Editor’s note: Some individuals requested to not be named in this article, changed names will be indicated with an asterisk.
April 20, typically referred to as 4/20, is well-known for celebrating marijuana and the culture around using it.
There are many ideas behind how 4/20 got its name, like 420 being police code for marijuana smoking in progress or that it was a penal code for laws prohibiting marijuana.
However, according to Vox, the most credible story behind the name starts at San Rafael High School in Marin County, California. In 1971, a group of five students would meet by the campus’ statue of Louis Pasteur at 4:20 p.m. to smoke marijuana.
Later a member of the friend group worked with the Grateful Dead and the band is said to have popularized the term “420” as a term for marijuana. In 1990, a group Grateful Dead fans passed out fliers encouraging people to smoke”420” on April 20 at 4:20 p.m. and word spread leading to the national pseudo-holiday many people know today.
Diana Argueta, a junior graphic design major, said she uses marijuana as a way to relieve boredom and stress.
She said marijuana can help her with several things.
“It helps me go to sleep because I work late so I have a bit of insomnia, sometimes it helps with my creative flow for my artwork and to pass time,” Argueta said.
As a student leader, Argueta said the stigma behind smoking is something she has encountered.
“I think that it’s funny, because when people first find out that I smoke, everyone gets surprised,” Argueta said.
She said she hears things like, “you don’t look like you smoke,” “but you’re so involved, how do you have the energy to do so much” and “but you’re a student leader.”
Argueta said smoking marijuana should not be viewed as something taboo.
“These are things that still can be done even when someone does smoke,” Argueta said. “Smoking should be viewed as any other hobby, not as a taboo.”
Abigal Atkinson*, a senior psychology major, said she began smoking marijuana in 7th grade but became and more active smoker while in college.
“I smoke weed as a way to de-stress from school and work plus a lot of my friends smoke too,” Atkinson said. “Also, I have depression and bipolar so it’s helped me relax most of the time.”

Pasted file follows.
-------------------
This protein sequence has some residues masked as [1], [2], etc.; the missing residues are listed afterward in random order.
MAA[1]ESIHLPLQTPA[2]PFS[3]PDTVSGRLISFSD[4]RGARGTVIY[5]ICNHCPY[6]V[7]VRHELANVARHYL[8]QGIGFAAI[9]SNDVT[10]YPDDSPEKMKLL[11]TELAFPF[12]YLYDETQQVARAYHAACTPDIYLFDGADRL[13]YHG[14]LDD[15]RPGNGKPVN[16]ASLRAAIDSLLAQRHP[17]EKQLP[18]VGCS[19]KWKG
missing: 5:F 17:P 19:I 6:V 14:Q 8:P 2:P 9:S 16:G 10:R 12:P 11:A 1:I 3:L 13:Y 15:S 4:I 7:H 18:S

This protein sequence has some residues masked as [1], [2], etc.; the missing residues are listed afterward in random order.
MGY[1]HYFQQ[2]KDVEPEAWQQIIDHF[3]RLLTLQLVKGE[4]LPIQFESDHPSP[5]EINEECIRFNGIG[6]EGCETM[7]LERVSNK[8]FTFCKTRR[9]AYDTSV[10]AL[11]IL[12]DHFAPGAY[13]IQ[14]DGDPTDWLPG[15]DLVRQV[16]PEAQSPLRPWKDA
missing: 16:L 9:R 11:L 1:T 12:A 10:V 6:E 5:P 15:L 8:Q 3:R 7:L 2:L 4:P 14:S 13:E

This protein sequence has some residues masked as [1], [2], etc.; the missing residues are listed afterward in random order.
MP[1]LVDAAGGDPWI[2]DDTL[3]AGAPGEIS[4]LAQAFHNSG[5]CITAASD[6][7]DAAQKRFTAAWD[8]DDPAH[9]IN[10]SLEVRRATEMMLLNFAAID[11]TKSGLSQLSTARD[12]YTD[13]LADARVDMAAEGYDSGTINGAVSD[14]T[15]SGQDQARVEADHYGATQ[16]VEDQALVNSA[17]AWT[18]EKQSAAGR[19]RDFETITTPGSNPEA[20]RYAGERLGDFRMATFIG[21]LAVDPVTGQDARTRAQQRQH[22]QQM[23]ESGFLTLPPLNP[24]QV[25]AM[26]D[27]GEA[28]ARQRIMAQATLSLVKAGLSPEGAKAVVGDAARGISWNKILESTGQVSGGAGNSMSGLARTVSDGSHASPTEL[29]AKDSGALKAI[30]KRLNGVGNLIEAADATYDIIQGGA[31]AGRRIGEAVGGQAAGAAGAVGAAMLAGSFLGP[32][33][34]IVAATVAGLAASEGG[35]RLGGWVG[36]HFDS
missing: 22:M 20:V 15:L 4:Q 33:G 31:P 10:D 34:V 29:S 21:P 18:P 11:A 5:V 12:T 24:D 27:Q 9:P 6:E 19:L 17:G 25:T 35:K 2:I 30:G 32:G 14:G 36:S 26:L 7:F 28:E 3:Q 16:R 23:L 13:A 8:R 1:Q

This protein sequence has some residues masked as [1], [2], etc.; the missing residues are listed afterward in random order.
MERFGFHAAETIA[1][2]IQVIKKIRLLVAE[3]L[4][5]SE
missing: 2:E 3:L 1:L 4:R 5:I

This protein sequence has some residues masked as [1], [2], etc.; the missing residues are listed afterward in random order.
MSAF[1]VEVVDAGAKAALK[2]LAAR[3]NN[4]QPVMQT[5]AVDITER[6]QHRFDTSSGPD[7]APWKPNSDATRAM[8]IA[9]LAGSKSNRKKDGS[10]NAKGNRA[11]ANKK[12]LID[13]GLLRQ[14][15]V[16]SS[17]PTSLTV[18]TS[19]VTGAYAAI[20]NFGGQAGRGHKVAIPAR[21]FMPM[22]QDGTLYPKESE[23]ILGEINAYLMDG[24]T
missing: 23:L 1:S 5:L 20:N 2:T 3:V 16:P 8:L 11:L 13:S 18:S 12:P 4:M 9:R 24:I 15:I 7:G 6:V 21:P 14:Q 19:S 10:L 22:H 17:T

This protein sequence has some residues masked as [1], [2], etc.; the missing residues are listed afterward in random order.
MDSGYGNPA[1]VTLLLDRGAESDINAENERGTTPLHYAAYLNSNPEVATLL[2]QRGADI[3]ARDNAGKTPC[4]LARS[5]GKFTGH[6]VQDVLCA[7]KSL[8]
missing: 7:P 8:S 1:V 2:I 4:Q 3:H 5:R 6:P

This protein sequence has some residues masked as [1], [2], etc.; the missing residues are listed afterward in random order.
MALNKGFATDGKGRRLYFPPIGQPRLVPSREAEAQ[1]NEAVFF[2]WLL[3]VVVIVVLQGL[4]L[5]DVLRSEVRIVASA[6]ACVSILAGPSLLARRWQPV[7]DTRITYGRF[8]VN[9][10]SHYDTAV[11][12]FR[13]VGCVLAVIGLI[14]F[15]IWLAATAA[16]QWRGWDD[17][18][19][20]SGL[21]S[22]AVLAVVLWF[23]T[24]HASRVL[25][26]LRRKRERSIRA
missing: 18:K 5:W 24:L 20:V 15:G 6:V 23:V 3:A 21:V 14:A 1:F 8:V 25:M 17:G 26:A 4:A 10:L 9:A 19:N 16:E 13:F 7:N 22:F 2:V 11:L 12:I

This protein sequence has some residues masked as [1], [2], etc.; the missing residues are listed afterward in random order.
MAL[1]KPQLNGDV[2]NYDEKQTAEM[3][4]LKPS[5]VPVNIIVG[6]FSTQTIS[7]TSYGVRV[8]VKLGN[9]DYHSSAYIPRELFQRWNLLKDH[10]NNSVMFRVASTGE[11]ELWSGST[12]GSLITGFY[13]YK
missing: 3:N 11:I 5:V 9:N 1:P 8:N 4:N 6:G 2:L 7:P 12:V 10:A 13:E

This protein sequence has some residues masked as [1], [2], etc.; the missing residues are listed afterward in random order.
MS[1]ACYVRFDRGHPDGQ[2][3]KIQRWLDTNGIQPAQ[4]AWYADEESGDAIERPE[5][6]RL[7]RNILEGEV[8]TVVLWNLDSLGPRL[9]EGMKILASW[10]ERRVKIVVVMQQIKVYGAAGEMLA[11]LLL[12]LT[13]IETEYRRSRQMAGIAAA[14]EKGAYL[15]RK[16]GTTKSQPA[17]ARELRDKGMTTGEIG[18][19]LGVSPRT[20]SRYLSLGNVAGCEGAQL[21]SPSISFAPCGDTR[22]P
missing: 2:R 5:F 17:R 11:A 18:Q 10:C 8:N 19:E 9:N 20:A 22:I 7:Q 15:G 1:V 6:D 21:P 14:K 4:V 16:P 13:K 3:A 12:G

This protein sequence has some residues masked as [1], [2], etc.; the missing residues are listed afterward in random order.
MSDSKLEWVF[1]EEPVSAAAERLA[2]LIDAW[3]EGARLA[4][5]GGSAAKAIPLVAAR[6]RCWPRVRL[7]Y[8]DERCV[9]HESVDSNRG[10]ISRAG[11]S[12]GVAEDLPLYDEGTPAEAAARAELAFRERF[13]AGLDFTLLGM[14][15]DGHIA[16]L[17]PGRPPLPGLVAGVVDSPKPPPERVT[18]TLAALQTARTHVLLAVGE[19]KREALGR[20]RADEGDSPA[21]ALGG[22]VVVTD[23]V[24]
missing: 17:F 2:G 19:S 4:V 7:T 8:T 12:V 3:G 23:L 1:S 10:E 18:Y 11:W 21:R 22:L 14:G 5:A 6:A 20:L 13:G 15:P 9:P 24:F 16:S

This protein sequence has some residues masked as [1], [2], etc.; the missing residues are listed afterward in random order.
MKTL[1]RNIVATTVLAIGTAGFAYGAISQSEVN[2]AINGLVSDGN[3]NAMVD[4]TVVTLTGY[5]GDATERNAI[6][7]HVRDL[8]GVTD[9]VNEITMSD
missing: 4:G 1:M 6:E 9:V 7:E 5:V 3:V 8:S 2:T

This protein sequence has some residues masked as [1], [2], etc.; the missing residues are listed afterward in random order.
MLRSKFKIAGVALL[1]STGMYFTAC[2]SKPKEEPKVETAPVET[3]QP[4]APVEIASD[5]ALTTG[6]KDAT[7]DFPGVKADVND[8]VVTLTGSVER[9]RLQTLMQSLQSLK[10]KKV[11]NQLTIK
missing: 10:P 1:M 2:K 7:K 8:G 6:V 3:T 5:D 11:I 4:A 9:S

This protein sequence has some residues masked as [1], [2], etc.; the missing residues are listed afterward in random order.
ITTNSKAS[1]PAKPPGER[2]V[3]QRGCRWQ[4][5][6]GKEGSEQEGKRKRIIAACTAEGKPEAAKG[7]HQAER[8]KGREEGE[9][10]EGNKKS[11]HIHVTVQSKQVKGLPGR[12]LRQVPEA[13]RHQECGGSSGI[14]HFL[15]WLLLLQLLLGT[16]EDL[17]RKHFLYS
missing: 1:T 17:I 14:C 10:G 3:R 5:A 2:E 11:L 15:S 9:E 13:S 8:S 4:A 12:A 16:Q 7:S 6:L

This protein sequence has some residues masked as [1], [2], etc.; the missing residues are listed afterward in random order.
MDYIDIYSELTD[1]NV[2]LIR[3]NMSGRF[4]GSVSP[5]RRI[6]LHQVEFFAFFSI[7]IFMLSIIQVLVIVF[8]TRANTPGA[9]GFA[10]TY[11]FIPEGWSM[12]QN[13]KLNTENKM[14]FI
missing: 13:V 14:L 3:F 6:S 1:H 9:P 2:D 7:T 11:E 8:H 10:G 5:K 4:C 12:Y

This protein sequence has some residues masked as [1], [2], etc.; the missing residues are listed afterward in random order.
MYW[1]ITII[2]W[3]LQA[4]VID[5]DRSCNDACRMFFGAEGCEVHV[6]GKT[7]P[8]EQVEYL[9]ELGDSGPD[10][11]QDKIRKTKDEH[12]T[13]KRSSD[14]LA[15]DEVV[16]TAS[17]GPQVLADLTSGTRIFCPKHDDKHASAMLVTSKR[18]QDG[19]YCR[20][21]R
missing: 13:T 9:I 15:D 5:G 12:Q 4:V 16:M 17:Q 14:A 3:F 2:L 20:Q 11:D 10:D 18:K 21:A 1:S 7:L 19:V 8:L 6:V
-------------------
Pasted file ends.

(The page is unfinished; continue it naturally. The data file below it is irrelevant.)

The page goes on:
She said marijuana has helped her with her mental health and expanding her mindset.
“For the most part, I feel like weed has helped me a lot from having mental breakdowns,” Atkinson said. “Plus, it’s a good way to treat myself after a long day of studying/working. And I’ve became more open-minded and unbiased of others.”
Burt Burns*, a sophomore digital media technology, said he began smoking in between 8th grade and his freshman year of high school and he does not believe that was an appropriate time to begin smoking.
“It’s too young if you want to smoke marijuana wait until you’re of age or use it in moderation because it has serious ramifications to brain development,” Burns said.
The Centers for Disease Control and Prevention does not recommend use of marijuana as a teen and says it can lead to a decline in performance at school, an increased risk of mental health issues, impaired driving and potential for addiction.
Burns said he does see benefits to smoking marijuana at an appropriate age, however.
“For me personally, I have pretty bad anxiety so it helps ground me so I can get done what I need to get done,” Burns said. “I know other people who use it to aid in eating or sleeping as well.”
Use of marijuana became legal in Illinois in January of 2020. Illinois is one of the 17 states that has legalized recreational use of marijuana.
Charleston opened its first dispensary December of 2020.
Corryn Brock can be reached at 581-2812 or at [email protected]